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Rage One (blog)

domingo, abril 29, 2007

The Pot and the Vapor (Gustavo Esteva on Oaxaca)

In the midst of the daily struggle, an image attempting to express what has happened in Oaxaca is now circulating.

Years of fierce corruption and overflowing authoritarianism converted Oaxaca into a pressure cooker above a slow flame. Ulises Ruiz added fuel to the fire until the pressure hurled the lid off on June 14th 2006. The Popular Assembly of the Peoples of Oaxaca (APPO) articulated the discontent brewing inside the pot and converted it into transformative action. The ferocity of the federal forces put a new heavy lid on top of Oaxaca on November 25th, but the fire continues. Small holes opened in the lid through people’s initiatives alleviate the pressure, but they are insufficient. The pressure continues to accumulate and in any moment will hurl the lid off once more. The experiences accumulated in the last year might provide was to let the pressure escape in a more organized way, but nobody can foresee what will happen. There are too many forces at odds with each other.

Another metaphor can contribute to understand what is coming. More than 35 years ago, in the final pages of The Interrupted Revolution, Adolfo Gilly quoted some phrases from Leon Trotsky: “Without leading organizations, the masses’ energy will dissipate, like vapor not contained by a boiler. But be that as it may, what propels the movement is not the boiler nor the piston, but the vapor”.

What is this “real material, invisible and indefinable” that Trotsky calls “the masses’ energy” and compares with “vapor”? In contrast to this, adds Gilly, that material has “sense, understanding, and reason and because of this does not dissipate, like vapor, but endures transmuted in experience, invisible for those that believe that the movement resides in the piston and the boiler (in other words, in the organizational apparatuses), but existing in unexpected subsequent aspects of daily life.”

Oaxaca is still “at full steam”. Part of what has been generated in the past year has condensed itself into an experience and transformed into a behavior: it is in the daily attitudes of many people, who will never return to the old “normalcy”. Another portion of the “vapor” generated yesterday, or that comes up every day, propels many initiatives. And there is “vapor” that continues to accumulate, that raises the pressure and that perhaps is trying to redefine its course once it succeeds in liberating itself from everything still retaining it—which is not a boiler with a piston, but the oppressive lid of the repression that continues—political and police blocking of the popular initiative.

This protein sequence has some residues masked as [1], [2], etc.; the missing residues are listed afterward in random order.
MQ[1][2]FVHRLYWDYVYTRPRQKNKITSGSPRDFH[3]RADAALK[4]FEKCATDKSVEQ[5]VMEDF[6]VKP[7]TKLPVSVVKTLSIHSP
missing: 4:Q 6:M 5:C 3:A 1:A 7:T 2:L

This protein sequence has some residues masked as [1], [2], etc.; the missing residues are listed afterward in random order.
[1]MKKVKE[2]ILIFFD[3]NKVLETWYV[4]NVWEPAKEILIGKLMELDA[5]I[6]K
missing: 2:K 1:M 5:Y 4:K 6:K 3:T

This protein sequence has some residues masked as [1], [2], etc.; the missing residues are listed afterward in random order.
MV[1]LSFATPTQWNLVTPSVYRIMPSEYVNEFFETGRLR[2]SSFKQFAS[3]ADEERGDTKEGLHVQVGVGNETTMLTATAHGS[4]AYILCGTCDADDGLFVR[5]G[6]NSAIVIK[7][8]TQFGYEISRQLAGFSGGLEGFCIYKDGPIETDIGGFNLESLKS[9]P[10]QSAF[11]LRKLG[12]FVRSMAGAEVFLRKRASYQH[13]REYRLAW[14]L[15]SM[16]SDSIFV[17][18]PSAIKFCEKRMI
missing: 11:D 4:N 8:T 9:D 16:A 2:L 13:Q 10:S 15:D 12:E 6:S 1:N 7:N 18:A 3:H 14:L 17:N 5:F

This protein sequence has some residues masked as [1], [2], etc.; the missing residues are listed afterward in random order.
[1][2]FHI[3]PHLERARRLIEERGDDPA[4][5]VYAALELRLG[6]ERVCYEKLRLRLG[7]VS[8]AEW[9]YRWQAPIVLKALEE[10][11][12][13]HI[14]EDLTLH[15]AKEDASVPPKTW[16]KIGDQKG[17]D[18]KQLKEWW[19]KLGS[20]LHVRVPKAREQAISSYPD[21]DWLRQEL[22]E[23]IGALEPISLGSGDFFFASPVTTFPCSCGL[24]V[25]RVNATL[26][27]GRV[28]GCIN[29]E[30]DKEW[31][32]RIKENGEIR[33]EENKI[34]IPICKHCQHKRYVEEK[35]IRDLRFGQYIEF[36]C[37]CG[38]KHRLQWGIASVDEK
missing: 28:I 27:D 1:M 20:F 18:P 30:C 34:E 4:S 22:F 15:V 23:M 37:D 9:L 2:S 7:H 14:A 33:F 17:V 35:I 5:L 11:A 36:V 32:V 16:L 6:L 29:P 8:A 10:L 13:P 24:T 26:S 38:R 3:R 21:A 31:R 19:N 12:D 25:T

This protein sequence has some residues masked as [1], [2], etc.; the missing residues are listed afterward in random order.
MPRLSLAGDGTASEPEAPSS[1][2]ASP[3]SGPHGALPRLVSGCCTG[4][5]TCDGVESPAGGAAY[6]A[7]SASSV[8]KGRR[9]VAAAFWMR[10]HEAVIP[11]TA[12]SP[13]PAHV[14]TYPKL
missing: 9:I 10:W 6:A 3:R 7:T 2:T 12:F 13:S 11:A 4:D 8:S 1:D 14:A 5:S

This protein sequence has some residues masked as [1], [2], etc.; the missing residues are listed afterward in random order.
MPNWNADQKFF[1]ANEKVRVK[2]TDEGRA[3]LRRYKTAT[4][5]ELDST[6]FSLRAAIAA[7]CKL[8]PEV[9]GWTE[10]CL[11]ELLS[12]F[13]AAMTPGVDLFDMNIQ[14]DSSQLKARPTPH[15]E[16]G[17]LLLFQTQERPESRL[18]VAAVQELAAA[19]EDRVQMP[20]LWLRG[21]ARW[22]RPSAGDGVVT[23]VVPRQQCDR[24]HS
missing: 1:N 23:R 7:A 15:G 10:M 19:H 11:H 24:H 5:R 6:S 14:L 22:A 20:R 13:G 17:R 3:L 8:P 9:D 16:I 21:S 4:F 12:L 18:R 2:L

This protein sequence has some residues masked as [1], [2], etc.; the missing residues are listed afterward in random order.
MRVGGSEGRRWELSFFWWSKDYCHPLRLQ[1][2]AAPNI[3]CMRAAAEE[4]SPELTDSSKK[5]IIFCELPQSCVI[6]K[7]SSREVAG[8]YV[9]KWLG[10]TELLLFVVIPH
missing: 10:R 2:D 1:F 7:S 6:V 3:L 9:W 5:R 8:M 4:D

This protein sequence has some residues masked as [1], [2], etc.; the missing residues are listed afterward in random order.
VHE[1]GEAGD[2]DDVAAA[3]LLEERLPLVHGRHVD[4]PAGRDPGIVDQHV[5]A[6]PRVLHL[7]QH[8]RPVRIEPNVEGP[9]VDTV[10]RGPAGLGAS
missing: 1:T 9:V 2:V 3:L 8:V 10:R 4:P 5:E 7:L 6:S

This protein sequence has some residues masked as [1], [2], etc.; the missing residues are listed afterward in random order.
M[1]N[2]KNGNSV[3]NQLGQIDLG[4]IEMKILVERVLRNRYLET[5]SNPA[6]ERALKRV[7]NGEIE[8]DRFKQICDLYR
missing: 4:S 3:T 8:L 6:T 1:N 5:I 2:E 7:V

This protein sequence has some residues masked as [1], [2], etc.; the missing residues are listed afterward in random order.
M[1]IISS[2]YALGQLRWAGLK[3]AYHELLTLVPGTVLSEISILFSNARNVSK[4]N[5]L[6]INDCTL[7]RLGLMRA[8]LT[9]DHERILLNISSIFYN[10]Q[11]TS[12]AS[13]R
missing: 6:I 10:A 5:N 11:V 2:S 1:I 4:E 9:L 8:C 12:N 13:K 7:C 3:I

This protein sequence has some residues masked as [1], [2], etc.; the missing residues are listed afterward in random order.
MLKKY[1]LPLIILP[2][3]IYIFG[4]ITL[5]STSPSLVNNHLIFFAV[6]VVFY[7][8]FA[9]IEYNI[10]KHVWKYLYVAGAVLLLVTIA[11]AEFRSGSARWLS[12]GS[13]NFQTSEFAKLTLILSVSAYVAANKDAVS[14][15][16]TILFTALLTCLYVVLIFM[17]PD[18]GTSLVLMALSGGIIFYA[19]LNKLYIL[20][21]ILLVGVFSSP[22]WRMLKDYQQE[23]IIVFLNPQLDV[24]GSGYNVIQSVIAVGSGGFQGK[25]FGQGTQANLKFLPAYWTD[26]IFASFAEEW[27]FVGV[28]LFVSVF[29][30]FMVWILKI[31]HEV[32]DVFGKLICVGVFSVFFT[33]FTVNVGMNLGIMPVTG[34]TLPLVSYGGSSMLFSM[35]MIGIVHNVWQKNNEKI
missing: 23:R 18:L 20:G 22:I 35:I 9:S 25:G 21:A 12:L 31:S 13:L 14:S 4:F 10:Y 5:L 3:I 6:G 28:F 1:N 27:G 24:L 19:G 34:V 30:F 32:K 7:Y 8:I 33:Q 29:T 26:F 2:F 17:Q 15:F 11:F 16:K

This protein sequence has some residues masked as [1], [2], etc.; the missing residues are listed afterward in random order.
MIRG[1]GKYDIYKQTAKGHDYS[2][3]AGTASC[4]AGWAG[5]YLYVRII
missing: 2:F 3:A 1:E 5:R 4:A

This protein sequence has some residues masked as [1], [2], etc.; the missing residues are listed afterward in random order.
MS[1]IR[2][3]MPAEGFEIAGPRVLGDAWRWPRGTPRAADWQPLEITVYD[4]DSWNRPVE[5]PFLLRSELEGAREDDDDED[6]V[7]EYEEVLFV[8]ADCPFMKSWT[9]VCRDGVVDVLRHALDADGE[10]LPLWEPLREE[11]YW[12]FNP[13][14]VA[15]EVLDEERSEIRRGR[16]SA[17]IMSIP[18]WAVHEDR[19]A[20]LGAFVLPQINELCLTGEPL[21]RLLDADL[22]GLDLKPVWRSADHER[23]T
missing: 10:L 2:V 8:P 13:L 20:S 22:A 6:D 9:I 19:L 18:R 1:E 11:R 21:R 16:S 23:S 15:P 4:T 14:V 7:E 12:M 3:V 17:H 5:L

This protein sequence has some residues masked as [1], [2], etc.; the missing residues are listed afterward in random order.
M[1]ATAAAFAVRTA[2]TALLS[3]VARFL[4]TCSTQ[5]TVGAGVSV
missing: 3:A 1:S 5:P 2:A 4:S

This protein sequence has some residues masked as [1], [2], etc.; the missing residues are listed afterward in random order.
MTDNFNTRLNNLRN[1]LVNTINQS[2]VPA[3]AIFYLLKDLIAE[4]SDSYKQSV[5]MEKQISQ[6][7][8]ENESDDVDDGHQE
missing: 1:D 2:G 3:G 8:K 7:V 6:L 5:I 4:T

The obsession to ascertain who generates that “vapor” persists, according to the prejudice that people can not take initiative themselves. It’s taken for granted that somebody, a person or a group, would be throwing rocks and hiding the hand: it would have manipulated the docile masses and would want to continue doing so. The media constructed their leaders, presenting as leaders people better adapted to the image they created to better prepare public opinion to the violent liquidation of the movement. The authorities did the same to organize co-optation and repression; they seem now to believe that the APPO will be paralyzed or at least disabled while those that supposedly lead the movement remain in prison. Similar attitudes have been observed in the left, inside and outside the movement. Those who think that what has happened would be inconceivable without a leading organization now see it dissolved or weakened and want to renovate it or reconstruct it. Or else, when the absence of real leaders of the APPO is recognized, everything is transferred to the past: that deficiency would have provoked the evaporation of the spontaneous popular outbreak. The popular energy would have dissipated, like vapor not contained in a boiler.

When the question is not about taking power, but about changing the world, the vapor, which continually condenses in experience, operates in its dissipation, spilling itself onto reality. Occasionally adapting itself in boilers and the pistons generated by the vapor itself and used for certain tasks, the vapor can not be contained in “organized apparatuses” nor be driven by “leading organizations”. For those apparatuses and organizations to be relevant a play a role, they should renounce to be a pyramid, when a web is needed, and they must learn to lead by obeying. Furthermore, they should operate on an appropriate scale, adapting themselves continually to conditions and styles of the real men and women that are always the vapor, the impulse, those finally determining course and reach of the whole movement.

Mechanical metaphors always fall short of the richness of real social processes. But the pot and the vapor are useful images to observe the complex present situation, in Oaxaca and Mexico, when what is most important seems to be invisible.

La Jornada, 23/04/07
[translated by Jennifer Miller]

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